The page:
Thursday, October 12, 2006

More Random Thoughts

I read over my last entry and I realized that it is a rambling mess. I considered editing, but it did reflect accurately how I felt.

My daughter's best friend slept over last night. I usually don't allow sleepovers on school nights, but this was a favor to the mother. They choose to sleep in the family room. Every October, our neighborhood is infested with these little black and red flying bugs. I don't know what they are, but they don't bite and by November (or the first frost) they are gone. Unfortunately, they have decided that my daughter's room is the optimum entry point to our house. I killed as many as I could and we cleaned them up, but Darling Daughter still didn't want to sleep in there. They both slept on the floor because they were too lazy to use the inflatable mattress and I was too annoyed at this point to argue.

My dog thought this was entirely too odd to go without investigation, so I had to keep her out of the room. When I woke the girls this morning, the dog ran over to where they had slept and laid herself down. After about 3 minutes, she realized that the floor wasn't that comfortable and retired to the sofa. She had an extremely confused look, and I'm sure she was wondering why the girls thought the floor was a good idea when there was a comfortable couch in the room.

The dog, Buttercup, has some odd habits of her own. The strangest is when I take her outside, she must, everytime, without exception, walk the perimeter of our property, sniffing each blade of grass. We don't have a fence, and her ideas of where our property ends is a little fuzzy. In fact, I'm pretty sure she is trying to annex the neighbors' yards as part of her patrol.

I have been trying to declutter my house and my life. It's hard. I'm a packrat by nature and I always think I'm going to need something in the future, or possibly sell it. I'm starting with books. JA Konrath is asking, via his blog, for people to send books to a buddy of his in Iraq.

Now this is easy. While I have trouble throwing away my books that I don't want anymore, giving them away seems like a great idea. Who doesn't have books lying around? Send yours off too!

Monday, October 09, 2006

We Grieve

We grieve for the Amish families who lost their daughters in the tragic school shooting. While all school shootings are tragic, this one strikes me as demonic. The Amish. They are the plain folks, or Plain Dutch as people in my area (the Fancy Dutch) call them. Of course, they are all of German descent, Pennsylvania Dutch being a bastardization of Duetch.

Although I work in the 3rd largest city in Pennsylvania, it is not uncommon to hear a co-worker ask, "Is is making down yet?". Even though I'm a transplant, I know the correct response: "Yah, it's making down goot, but not dunnerwetter, say?" (Is it still raining outside? Yes, very hard, but I don't think we'll have thunderstorms, do you?). We also share traditions such as Faschnacht day.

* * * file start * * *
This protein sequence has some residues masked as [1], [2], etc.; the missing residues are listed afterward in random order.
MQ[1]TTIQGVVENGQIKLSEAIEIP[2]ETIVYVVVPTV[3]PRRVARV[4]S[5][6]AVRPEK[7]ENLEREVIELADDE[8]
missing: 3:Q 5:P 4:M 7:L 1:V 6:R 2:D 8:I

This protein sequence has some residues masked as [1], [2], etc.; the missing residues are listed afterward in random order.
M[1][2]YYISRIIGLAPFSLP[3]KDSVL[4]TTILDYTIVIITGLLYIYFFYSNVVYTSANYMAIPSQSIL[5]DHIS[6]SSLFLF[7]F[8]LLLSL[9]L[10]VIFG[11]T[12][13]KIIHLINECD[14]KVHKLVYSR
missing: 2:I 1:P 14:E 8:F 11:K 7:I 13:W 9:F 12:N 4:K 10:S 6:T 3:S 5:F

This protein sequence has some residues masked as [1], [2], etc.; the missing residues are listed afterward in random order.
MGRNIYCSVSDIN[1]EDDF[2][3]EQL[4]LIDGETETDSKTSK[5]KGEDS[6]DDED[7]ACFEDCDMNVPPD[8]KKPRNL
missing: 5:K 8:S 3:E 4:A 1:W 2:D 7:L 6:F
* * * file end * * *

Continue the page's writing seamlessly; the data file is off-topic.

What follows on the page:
The Amish aren't shy or standoffish. They are humble. You can't maintain humility if you are a tourist attraction. But if you visit and want to talk with the Amish, go to one of their farmer's markets. In addition to food that is unbelievably tasty, the Amish will talk to their customers.

They are a peaceful people, and an easy target. Even after the murders, they show no animosity, in fact show forgiveness, to the killer. It's all about being humble.

For most of us, when something bad happens, we say "Why me?" Those who practice humility, like the Amish, answer that with "Why not me? Why do I think I'm so special that the tragedy that affects the world should skip me." It is this acceptance that allows them to avoid the anger and grieve in peace.

Hours after the killings, Amish neighbors went to visit the family of the man responsible to show forgiveness. That family attended the Amish girls funerals and many Amish attends the murder's service. That isn't that uncommon. Drivers who have killed Amish in auto accidents are invited to the funerals to show there are no grudges.

So it's ironic that Fred Phelps and his gang of thugs threatened to protest at the Amish children's funerals. I'm unsure why. The above link blames PA Governor Ed Rendel for signing legislation that forbid protesting at funerals. Now I'm all in favor of free speech, but protesting a funeral? Unless you believe that the deceased is still alive, protest somewhere else. Let family and friends grieve in peace.

But then I read this interview with Shirley Phelps-Roper, the daughter of Fred Phelps, by Alan Colmes. Here is the most despicable dialogue:

COLMES: Did those girls deserve to be killed?

PHELPS-ROPER: Well, they did get killed, and they did that. Who controls the hearts of men? It was at the hand of an angry God those girls are dead.

COLMES: Did they deserve to die?

PHELPS-ROPER: They did deserve to die.

COLMES: How you can possibly make a statement like that?

PHELPS-ROPER: Because that's exactly what happened, and it happened at the hand of the lord your God.

I'm not even going to comment on the insane logic. Or that Fox Network is giving these people air time. Maybe on another post.

I'm sure all of Phelps lunatic flock were WWJD? buttons and shirts. But what would Jesus have done? Would he go and cause pain to those who have lost their children? Or would he have offered comfort, even to those who have caused him harm?

I think Jesus is on the side of the Amish.